Wednesday, September 1, 2010

When mean became helpful: query tweeting

Recently, many blogger/agents, like Nathan Bransford, Natalie Fischer, and Mandy Hubbard (and I'm sure others!) have blogged about the issue of agents posting comments about specific queries into public forums.    Apparently, this isn't the first time this issue has blown up.  In the comments on these three blogs, the "infamous queryfail incident" was mentioned.  I did a bit of investigation into what that was - an agent posting what some perceived as derogatory comments into twitter.  There was apparently a big backlash, though I could not find out more about it.

Anyway, I was really pleased to see the three bloggers mentioned above actually addressing this issue head on.  I have to admit, that I have been to Slush Pile Hell, and I did laugh.  It wasn't I who pointed out how unprofessional it was, rather my boyfriend.  When I read out some of the snarky comments to him, he looked at me and said, "I can't believe you're laughing.  What if that was your query?  That's completely unprofessional, not to mention a violation of copyright laws."

As usual (don't tell him I said that), he was right.  And, according to the comments on all of these blogs and twitter pages, many many people had the same thought.  I think QueryShark is one thing.  First of all, the people who submit to her have consented  to being publicly critiqued.  And she always has some sort of general comment that can be helpful to all of us in query-writing-hell.  But, a one line tweet of a query quote followed by a "lol" does not help anyone.  Least of all the person who wrote that particular query.  And actually, it doesn't even help that agent.  Even though my response was not as harsh as some others, I did think to myself, "Wow, definitely not querying THAT particular agent."

One more final point on all of this.  A lot of agents have come out to say, "Well, I don't feel bad for poking fun at that query writer because they obviously did not do their homework and haven't put the full time into writing their query."  As if that even is an excuse!  That alone is no reason to violate a copyright law...or someone's privacy!  However, in addition to that, I'd like to point out that a lot of the comments about the query "mistakes" had nothing to do with "not doing your research."  We're supposed to be completely psychic (or stalkery?) and know that the agent doesn't like cats?  Or that rhetorical questions make them drop the query in horror?  Or that they hate the name Jenny and if you have it in a query they'll not only never ask for a full but they'll mock you for using that name?  (I'd like to point out that none of those are actual examples.  I didn't want to single anyone out...)

Oops...I guess it's clear where I stand on this issue.  While I think resources like QueryShark are invaluable, I think publicly mocking someone's hard work under the guise of "helping them get better" or "helping them develop the thick skin that all writers need" is just ridiculous.

What do you guys think?  Come on Devil's advocates, I know you're out there!


  1. Well, I'm not a Devil's Advocate for this one. In fact one of my posts regarding grammar was in direct response to #queryslam. I'm not a fan of these things. I do not find it educational at all. And while I know some queries are crazy, I imagine those writers FEEL they have researched/prepared/etc. It's just in such bad taste to be so mean! I can tell you that I will not query even one of the agents that slams queries.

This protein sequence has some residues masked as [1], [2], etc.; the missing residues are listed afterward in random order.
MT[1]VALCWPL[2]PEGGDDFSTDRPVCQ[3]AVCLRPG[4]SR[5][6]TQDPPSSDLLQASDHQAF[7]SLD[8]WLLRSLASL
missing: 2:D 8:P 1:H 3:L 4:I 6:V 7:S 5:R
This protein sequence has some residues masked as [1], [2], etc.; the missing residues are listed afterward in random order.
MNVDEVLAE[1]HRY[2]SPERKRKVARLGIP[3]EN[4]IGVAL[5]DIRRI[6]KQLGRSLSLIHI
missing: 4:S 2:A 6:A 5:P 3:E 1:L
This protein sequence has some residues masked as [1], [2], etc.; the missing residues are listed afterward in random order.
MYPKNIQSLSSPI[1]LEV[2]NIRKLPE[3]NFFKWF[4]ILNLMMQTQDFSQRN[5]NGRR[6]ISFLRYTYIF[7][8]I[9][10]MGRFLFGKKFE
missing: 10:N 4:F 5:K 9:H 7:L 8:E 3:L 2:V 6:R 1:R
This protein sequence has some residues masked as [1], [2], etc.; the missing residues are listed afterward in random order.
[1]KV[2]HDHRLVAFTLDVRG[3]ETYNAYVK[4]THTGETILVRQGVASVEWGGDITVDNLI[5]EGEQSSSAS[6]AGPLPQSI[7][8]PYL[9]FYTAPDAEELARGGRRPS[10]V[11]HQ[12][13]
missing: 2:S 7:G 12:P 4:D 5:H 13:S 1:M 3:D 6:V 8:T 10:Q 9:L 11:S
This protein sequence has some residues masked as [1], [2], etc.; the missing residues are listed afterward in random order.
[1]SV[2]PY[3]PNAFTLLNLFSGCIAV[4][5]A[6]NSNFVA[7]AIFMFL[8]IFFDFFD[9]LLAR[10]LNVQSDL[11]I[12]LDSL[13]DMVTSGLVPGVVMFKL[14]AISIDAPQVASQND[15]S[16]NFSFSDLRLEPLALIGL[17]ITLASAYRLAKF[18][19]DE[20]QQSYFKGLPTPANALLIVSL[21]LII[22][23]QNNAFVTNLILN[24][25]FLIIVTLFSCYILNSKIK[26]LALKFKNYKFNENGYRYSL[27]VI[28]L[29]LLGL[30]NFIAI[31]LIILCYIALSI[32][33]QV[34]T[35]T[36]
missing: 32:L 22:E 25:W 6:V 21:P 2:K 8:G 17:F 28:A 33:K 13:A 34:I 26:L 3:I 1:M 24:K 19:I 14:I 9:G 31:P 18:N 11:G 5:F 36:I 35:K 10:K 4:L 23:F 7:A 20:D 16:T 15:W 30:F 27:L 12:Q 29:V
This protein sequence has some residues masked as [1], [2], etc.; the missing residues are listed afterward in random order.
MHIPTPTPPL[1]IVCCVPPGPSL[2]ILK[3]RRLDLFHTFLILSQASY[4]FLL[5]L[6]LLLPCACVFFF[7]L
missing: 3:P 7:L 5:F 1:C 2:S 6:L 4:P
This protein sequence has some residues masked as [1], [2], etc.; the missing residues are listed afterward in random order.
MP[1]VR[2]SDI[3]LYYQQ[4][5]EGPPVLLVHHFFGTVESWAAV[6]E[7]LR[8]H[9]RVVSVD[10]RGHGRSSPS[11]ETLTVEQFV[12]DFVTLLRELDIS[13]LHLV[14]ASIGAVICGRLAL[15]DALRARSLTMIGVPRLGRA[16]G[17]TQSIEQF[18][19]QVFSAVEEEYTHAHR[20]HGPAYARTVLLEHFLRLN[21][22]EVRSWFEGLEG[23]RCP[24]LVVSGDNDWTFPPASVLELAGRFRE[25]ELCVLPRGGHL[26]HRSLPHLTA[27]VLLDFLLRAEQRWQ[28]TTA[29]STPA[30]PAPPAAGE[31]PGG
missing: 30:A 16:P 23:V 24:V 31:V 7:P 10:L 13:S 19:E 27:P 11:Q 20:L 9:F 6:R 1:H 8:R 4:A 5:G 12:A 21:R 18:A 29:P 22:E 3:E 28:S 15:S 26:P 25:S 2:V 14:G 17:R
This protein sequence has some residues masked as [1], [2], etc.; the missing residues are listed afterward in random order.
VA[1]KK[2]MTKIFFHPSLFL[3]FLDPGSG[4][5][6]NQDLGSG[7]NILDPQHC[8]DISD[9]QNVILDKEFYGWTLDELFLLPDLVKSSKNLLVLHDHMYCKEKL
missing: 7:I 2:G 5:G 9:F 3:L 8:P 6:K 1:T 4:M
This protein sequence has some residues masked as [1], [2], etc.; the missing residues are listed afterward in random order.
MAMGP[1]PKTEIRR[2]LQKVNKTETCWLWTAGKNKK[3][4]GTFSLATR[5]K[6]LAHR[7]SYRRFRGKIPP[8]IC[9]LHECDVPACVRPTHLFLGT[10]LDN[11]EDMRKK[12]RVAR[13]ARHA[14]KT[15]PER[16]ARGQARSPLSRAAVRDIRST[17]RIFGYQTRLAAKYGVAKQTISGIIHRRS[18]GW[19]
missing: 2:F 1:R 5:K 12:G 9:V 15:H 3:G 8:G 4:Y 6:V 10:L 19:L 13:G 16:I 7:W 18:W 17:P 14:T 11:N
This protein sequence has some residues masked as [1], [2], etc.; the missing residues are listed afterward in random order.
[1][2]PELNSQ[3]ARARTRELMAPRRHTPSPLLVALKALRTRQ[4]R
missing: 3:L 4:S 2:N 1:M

*Steps off soapbox* Hahaha!

  2. Dear Amanda,

    I think your blogs are fantastic and I've decided to award you the Versatile Blogger and One Lovely Blog Awards. Congrats, you deserve them! (See them on my page and copy them to yours, if you wish)

    Tessa :)

  3. whoo hoo!! Congrats Amanda on your first award! You definitely have to link to them for us to see! :-)

    I'm not a Devil's advocate for this one either. I fully admit that I had this morbid curiosity towards #queryslam when I first stumbled upon it, but got really turned off by that intern, really fast! I think the thing that bothered me the most was that (as far as I can tell), she doesn't have an agent herself, and definitely isn't published. So...who is she to judge what is good and what is bad!? Where does her expertise come from?! I mean, as an unpublished author, I know how badly I want it and I know how hard I work. I also know how hard my unpublished friends want it too and how much we are all trying to learn, and I can't imagine reading one of their queries/chapters and saying, "This book is about 'X'? That's so unoriginal. I'm not reading this for you." Like, who am I to say that?! I wonder if Agents know that their interns do this, and why they put their reputations at risk to be associated with stuff like that?

    The way I see it is, millions of people scored an agent before twitter was invited, so, there must be other 'educational' ways of learning about the process!

  4. I experienced this first hand by an agent you mentioned, and I was quite surprised to read their apology and reflection on the matter. I'm all for feedback, but mean-spirited/unprofessional is something completely different. The only one who loses in this debate is the agent, because soon those needles in a haystack won't be there to find anymore.

  5. BTW, thanks for the shout out earlier, and for giving me something to blog about today.


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